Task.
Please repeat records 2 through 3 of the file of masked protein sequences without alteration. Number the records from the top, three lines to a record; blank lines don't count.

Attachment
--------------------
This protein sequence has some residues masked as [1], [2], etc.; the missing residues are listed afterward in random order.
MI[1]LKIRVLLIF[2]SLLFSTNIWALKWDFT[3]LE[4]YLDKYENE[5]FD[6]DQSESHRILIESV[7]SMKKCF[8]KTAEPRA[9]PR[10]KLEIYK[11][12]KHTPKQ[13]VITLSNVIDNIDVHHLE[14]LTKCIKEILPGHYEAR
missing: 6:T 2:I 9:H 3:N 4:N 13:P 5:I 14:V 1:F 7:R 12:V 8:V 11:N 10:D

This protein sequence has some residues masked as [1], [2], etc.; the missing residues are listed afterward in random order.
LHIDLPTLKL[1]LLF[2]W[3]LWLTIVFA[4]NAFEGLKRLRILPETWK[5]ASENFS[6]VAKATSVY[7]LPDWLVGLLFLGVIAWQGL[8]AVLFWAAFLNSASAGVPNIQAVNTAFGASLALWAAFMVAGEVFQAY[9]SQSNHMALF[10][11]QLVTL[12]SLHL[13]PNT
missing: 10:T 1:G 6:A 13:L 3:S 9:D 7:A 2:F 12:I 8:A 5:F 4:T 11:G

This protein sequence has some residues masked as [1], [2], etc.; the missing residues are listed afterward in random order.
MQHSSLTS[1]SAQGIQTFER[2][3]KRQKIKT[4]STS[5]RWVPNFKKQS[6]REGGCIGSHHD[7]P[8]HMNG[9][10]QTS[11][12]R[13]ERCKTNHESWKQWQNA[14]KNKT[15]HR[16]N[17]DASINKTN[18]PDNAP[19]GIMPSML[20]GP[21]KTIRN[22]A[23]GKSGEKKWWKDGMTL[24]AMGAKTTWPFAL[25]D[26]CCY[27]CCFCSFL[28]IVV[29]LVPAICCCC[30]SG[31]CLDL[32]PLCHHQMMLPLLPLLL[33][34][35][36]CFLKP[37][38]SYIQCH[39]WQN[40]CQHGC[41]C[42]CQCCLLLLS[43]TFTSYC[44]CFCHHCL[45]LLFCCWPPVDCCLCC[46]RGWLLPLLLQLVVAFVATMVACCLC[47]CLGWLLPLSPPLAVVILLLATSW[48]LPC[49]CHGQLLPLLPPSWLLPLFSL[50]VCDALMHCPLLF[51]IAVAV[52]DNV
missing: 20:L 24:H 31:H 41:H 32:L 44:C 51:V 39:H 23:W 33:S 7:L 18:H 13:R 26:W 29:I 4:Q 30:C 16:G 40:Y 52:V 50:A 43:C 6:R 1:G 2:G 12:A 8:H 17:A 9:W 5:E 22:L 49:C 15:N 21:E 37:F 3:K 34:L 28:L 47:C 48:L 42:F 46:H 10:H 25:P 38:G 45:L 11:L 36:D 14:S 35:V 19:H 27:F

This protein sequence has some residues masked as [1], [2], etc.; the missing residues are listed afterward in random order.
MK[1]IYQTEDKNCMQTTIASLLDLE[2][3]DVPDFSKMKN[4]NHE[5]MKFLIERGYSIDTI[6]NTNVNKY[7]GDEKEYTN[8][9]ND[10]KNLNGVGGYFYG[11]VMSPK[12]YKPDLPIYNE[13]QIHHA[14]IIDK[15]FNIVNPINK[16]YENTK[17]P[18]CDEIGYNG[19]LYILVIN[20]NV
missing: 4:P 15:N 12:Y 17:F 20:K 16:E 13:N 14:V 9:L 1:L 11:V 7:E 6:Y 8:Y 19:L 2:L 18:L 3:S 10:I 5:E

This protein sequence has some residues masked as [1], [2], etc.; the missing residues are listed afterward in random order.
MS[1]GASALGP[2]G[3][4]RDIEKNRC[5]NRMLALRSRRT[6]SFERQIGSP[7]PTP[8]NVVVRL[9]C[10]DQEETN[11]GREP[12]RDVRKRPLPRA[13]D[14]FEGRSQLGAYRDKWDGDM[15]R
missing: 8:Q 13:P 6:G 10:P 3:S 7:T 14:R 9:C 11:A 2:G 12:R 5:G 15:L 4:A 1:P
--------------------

This protein sequence has some residues masked as [1], [2], etc.; the missing residues are listed afterward in random order.
LHIDLPTLKL[1]LLF[2]W[3]LWLTIVFA[4]NAFEGLKRLRILPETWK[5]ASENFS[6]VAKATSVY[7]LPDWLVGLLFLGVIAWQGL[8]AVLFWAAFLNSASAGVPNIQAVNTAFGASLALWAAFMVAGEVFQAY[9]SQSNHMALF[10][11]QLVTL[12]SLHL[13]PNT
missing: 10:T 1:G 6:A 13:L 3:S 9:D 7:A 2:F 12:I 8:A 5:F 4:T 11:G

This protein sequence has some residues masked as [1], [2], etc.; the missing residues are listed afterward in random order.
MQHSSLTS[1]SAQGIQTFER[2][3]KRQKIKT[4]STS[5]RWVPNFKKQS[6]REGGCIGSHHD[7]P[8]HMNG[9][10]QTS[11][12]R[13]ERCKTNHESWKQWQNA[14]KNKT[15]HR[16]N[17]DASINKTN[18]PDNAP[19]GIMPSML[20]GP[21]KTIRN[22]A[23]GKSGEKKWWKDGMTL[24]AMGAKTTWPFAL[25]D[26]CCY[27]CCFCSFL[28]IVV[29]LVPAICCCC[30]SG[31]CLDL[32]PLCHHQMMLPLLPLLL[33][34][35][36]CFLKP[37][38]SYIQCH[39]WQN[40]CQHGC[41]C[42]CQCCLLLLS[43]TFTSYC[44]CFCHHCL[45]LLFCCWPPVDCCLCC[46]RGWLLPLLLQLVVAFVATMVACCLC[47]CLGWLLPLSPPLAVVILLLATSW[48]LPC[49]CHGQLLPLLPPSWLLPLFSL[50]VCDALMHCPLLF[51]IAVAV[52]DNV
missing: 20:L 24:H 31:H 41:H 32:L 44:C 51:V 39:H 23:W 33:S 7:L 18:H 13:R 26:W 29:I 4:Q 30:C 16:G 40:Y 52:V 50:A 43:C 6:R 1:G 2:G 12:A 8:H 17:A 9:W 5:E 22:L 49:C 15:N 21:E 37:F 3:K 34:L 28:L 47:C 48:L 42:F 46:H 10:H 25:P 38:G 45:L 11:L 36:D 14:S 35:V 19:H 27:F